Over the last several years I have had the opportunity to teach in classrooms in villages around the world, from Central America to Southeast Asia, and from Africa to the former Soviet Union. One unexpected and saddening phenomenon I have encountered in several poorer countries is empty classrooms. Many students do not show up or are pulled from school by their families due to intense economic or social pressures. There is an education crisis around the world that is at the root of countless other social and economic problems.
In this week's Torah portion of Vayelech, we learn about the keen Jewish interest in public education, expressed by way of a fascinating communal forum called Hakhel. Every seven years, the king would come out of his palace to educate the public. This was in keeping with the command to "Assemble the people -- men, women and children, and the strangers living in your towns, so that they can listen and learn..."
According to the medieval commentator R. Abraham Ibn Ezra (31:10), this public learning event took place at a time when everyone -- even the slave or the stranger -- would be able to attend: the beginning of the Sabbatical Year, when working the fields is forbidden in Jewish law (other rabbinic authorities argue that it took place immediately after the Sabbatical Year). This ensured that everyone was able to break from the demands of work and have time for study.
Yet today, too many of the world's children lack the opportunity for intellectual growth. While the number of primary-school-age children who do not attend school has been reduced from 105 million in 1990 to 61 million today, the trend has slowed since 2005, and has remained virtually unchanged since 2008. More than half of unschooled children live in sub-Saharan Africa.
A key reason for this lack of progress is the effect of armed conflict, which prevents 28 million children from going to school, as schools are targeted for attacks, and girls in particular are subjected to physical and sexual abuse. In South Sudan, for example, families often marry their daughters off by age 15 in order to relieve the crushing economic pressures of recovering from civil war. In Pakistan, numerous girls' schools have been forced to close due to militant attacks on the facilities. Low education levels only heighten the risk of further conflict, as militancy become the only available "career" option for those who lack the training to earn a decent wage.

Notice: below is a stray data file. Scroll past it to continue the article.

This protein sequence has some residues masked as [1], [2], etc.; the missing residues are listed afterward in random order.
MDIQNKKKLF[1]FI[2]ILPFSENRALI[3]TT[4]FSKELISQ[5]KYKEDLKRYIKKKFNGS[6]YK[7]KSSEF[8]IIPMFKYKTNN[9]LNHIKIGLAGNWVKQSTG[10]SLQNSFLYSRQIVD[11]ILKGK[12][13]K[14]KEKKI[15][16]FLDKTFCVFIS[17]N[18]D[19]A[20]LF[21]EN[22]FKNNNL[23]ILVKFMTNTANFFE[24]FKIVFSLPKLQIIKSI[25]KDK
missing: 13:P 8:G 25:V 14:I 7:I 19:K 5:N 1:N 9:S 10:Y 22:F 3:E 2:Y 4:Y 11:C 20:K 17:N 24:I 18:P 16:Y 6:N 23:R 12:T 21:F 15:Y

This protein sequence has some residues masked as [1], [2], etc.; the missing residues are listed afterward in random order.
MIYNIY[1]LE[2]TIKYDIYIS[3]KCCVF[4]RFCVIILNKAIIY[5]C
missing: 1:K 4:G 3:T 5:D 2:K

This should be a call to action.
Jewish law mandates that we not only teach where we can but that we appoint teachers to all of our cities. The Shulchan Aruch (a mainstay of Jewish legal codification) requires that "Every community is obligated to appoint teachers; a city without a teacher should be put under a ban until the inhabitants appoint one. If they continue to neglect to appoint a teacher, the city should be destroyed for the world exists only through the breath of school children" (Yoreh Deah 245:5).
Perhaps we should return to this Sabbatical Year ritual to remind us that we must seriously invest in the education of our children if we wish to move villages and nations out of poverty. Today, only 2 percent of humanitarian aid goes to education, which will not pull South Sudan or Pakistan out of their crises. The Talmud teaches that Jerusalem was destroyed "only because they neglected (the education of) school children." Further, "School children may not be made to neglect (their studies) even for the building of the Temple" (Shabbat 119b). We must heed this message before yet another generation is lost to ignorance, prejudice and war.
There are ways to improve education. UNESCO and the EFA Global Monitoring Report note that some policies have proven beneficial in areas where armed conflict has disrupted the educational system, including a shift from humanitarian aid to long-term investment with multi-year commitments and pooled resources to reduce bureaucracy and help the transition to government-run programs. In addition, if donor nations converted six days of military spending to education aid, they could make up the current $16 billion shortfall in education needs for poor nations. While well-planned military campaigns might reduce violence in the short term, in the long term an educational investment in the future of poor nations is a more certain route to peace and prosperity.
In the 21st century there is an endemic problem of placing immediate rewards over long-term gains. With education, we cannot afford to delay investing in the future. The Torah reminds us that we must put down our shovels to prioritize public education. We cannot expect struggling villages and nations to address this challenge alone. As Jews and as Americans who hold the value of education so highly, we must be at the forefront of the policies and financing of global education opportunities.
Rabbi Shmuly Yanklowitz is the Founder and President of Uri L'Tzedek, the Senior Rabbi at Kehilath Israel, and is the author of "Jewish Ethics & Social Justice: A Guide for the 21st Century. Newsweek named Rav Shmuly one of the top 50 rabbis in America!"
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